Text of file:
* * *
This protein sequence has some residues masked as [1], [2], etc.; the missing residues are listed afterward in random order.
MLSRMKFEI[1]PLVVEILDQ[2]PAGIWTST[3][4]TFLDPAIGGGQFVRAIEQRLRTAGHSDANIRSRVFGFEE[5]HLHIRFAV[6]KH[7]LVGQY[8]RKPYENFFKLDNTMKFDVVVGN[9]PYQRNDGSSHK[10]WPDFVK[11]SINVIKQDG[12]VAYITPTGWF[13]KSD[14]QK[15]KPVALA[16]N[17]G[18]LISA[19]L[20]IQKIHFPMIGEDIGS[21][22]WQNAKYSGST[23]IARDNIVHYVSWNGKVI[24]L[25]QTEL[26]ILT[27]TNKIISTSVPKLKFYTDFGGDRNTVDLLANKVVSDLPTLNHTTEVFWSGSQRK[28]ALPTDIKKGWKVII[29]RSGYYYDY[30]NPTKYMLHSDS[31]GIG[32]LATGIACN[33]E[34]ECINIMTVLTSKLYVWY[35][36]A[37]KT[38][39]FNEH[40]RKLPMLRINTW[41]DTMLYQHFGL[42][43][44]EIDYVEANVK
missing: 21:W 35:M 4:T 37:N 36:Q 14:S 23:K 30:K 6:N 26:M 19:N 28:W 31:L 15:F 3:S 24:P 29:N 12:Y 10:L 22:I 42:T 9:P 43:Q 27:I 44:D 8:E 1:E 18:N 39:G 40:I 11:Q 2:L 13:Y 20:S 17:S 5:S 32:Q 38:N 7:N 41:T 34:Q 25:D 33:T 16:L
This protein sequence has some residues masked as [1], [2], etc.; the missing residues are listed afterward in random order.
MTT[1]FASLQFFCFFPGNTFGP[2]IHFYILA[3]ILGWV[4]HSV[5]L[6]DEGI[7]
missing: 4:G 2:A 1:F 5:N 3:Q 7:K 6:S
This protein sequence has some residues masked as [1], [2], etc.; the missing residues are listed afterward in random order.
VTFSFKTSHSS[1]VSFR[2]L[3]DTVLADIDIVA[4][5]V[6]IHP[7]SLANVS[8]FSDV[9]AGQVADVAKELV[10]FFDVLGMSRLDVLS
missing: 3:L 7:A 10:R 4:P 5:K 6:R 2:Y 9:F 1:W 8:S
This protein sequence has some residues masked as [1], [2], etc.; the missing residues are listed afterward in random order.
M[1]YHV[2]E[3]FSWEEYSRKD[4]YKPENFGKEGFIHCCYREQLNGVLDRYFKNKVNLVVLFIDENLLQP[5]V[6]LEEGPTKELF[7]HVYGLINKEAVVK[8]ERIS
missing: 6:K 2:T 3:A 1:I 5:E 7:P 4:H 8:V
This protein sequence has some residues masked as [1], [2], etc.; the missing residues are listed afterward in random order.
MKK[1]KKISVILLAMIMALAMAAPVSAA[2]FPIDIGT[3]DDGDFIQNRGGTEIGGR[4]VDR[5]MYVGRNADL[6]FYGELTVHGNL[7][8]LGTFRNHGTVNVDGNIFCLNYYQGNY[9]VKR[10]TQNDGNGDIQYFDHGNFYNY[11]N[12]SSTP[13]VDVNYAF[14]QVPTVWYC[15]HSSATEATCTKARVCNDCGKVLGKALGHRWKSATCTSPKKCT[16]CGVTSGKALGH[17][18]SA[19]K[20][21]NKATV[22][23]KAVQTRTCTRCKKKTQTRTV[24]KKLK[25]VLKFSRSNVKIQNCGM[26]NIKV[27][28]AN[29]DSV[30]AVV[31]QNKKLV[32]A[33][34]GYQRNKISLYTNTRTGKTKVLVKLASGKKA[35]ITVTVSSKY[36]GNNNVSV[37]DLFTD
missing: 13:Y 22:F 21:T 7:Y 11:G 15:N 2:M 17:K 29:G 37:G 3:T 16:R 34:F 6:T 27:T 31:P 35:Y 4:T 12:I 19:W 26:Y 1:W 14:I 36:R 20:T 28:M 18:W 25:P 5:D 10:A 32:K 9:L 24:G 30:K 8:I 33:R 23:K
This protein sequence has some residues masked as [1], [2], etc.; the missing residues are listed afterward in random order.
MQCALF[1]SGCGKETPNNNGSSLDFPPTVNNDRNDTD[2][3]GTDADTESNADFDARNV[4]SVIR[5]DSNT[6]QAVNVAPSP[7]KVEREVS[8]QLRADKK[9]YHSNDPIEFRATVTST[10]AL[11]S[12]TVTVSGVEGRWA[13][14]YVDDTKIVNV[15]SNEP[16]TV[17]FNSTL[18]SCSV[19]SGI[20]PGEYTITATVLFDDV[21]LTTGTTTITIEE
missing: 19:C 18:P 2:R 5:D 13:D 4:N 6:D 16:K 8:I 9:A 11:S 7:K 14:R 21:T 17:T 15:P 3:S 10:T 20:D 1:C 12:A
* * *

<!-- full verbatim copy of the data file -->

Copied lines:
This protein sequence has some residues masked as [1], [2], etc.; the missing residues are listed afterward in random order.
MLSRMKFEI[1]PLVVEILDQ[2]PAGIWTST[3][4]TFLDPAIGGGQFVRAIEQRLRTAGHSDANIRSRVFGFEE[5]HLHIRFAV[6]KH[7]LVGQY[8]RKPYENFFKLDNTMKFDVVVGN[9]PYQRNDGSSHK[10]WPDFVK[11]SINVIKQDG[12]VAYITPTGWF[13]KSD[14]QK[15]KPVALA[16]N[17]G[18]LISA[19]L[20]IQKIHFPMIGEDIGS[21][22]WQNAKYSGST[23]IARDNIVHYVSWNGKVI[24]L[25]QTEL[26]ILT[27]TNKIISTSVPKLKFYTDFGGDRNTVDLLANKVVSDLPTLNHTTEVFWSGSQRK[28]ALPTDIKKGWKVII[29]RSGYYYDY[30]NPTKYMLHSDS[31]GIG[32]LATGIACN[33]E[34]ECINIMTVLTSKLYVWY[35][36]A[37]KT[38][39]FNEH[40]RKLPMLRINTW[41]DTMLYQHFGL[42][43][44]EIDYVEANVK
missing: 21:W 35:M 4:T 37:N 36:Q 14:S 23:K 30:K 6:N 26:M 19:N 28:W 31:L 15:F 3:S 24:P 29:N 12:Y 10:L 22:I 42:T 9:P 43:Q 27:I 44:D 8:E 1:E 18:N 39:G 40:I 11:Q 2:L 13:Y 20:S 17:S 5:S 32:Q 38:N 7:N 41:T 34:Q 25:D 33:T 16:L
This protein sequence has some residues masked as [1], [2], etc.; the missing residues are listed afterward in random order.
MTT[1]FASLQFFCFFPGNTFGP[2]IHFYILA[3]ILGWV[4]HSV[5]L[6]DEGI[7]
missing: 4:G 2:A 1:F 5:N 3:Q 7:K 6:S
This protein sequence has some residues masked as [1], [2], etc.; the missing residues are listed afterward in random order.
VTFSFKTSHSS[1]VSFR[2]L[3]DTVLADIDIVA[4][5]V[6]IHP[7]SLANVS[8]FSDV[9]AGQVADVAKELV[10]FFDVLGMSRLDVLS
missing: 3:L 7:A 10:R 4:P 5:K 6:R 2:Y 9:F 1:W 8:S
This protein sequence has some residues masked as [1], [2], etc.; the missing residues are listed afterward in random order.
M[1]YHV[2]E[3]FSWEEYSRKD[4]YKPENFGKEGFIHCCYREQLNGVLDRYFKNKVNLVVLFIDENLLQP[5]V[6]LEEGPTKELF[7]HVYGLINKEAVVK[8]ERIS
missing: 6:K 2:T 3:A 1:I 5:E 7:P 4:H 8:V
This protein sequence has some residues masked as [1], [2], etc.; the missing residues are listed afterward in random order.
MKK[1]KKISVILLAMIMALAMAAPVSAA[2]FPIDIGT[3]DDGDFIQNRGGTEIGGR[4]VDR[5]MYVGRNADL[6]FYGELTVHGNL[7][8]LGTFRNHGTVNVDGNIFCLNYYQGNY[9]VKR[10]TQNDGNGDIQYFDHGNFYNY[11]N[12]SSTP[13]VDVNYAF[14]QVPTVWYC[15]HSSATEATCTKARVCNDCGKVLGKALGHRWKSATCTSPKKCT[16]CGVTSGKALGH[17][18]SA[19]K[20][21]NKATV[22][23]KAVQTRTCTRCKKKTQTRTV[24]KKLK[25]VLKFSRSNVKIQNCGM[26]NIKV[27][28]AN[29]DSV[30]AVV[31]QNKKLV[32]A[33][34]GYQRNKISLYTNTRTGKTKVLVKLASGKKA[35]ITVTVSSKY[36]GNNNVSV[37]DLFTD
missing: 13:Y 22:F 21:T 7:Y 11:G 15:N 2:M 17:K 29:G 37:G 3:T 16:R 34:F 6:T 27:T 31:P 35:Y 4:T 12:I 19:W 26:Y 1:W 14:I 36:R 20:T 28:M 18:W 25:P 5:D 10:A 32:K 9:L 24:G 30:K 8:I 33:R 23:K
This protein sequence has some residues masked as [1], [2], etc.; the missing residues are listed afterward in random order.
MQCALF[1]SGCGKETPNNNGSSLDFPPTVNNDRNDTD[2][3]GTDADTESNADFDARNV[4]SVIR[5]DSNT[6]QAVNVAPSP[7]KVEREVS[8]QLRADKK[9]YHSNDPIEFRATVTST[10]AL[11]S[12]TVTVSGVEGRWA[13][14]YVDDTKIVNV[15]SNEP[16]TV[17]FNSTL[18]SCSV[19]SGI[20]PGEYTITATVLFDDV[21]LTTGTTTITIEE
missing: 19:C 18:P 2:R 5:D 13:D 4:N 6:D 16:K 8:I 9:A 11:S 7:K 14:R 21:T 17:T 15:P 3:S 10:T 20:D 1:C 12:A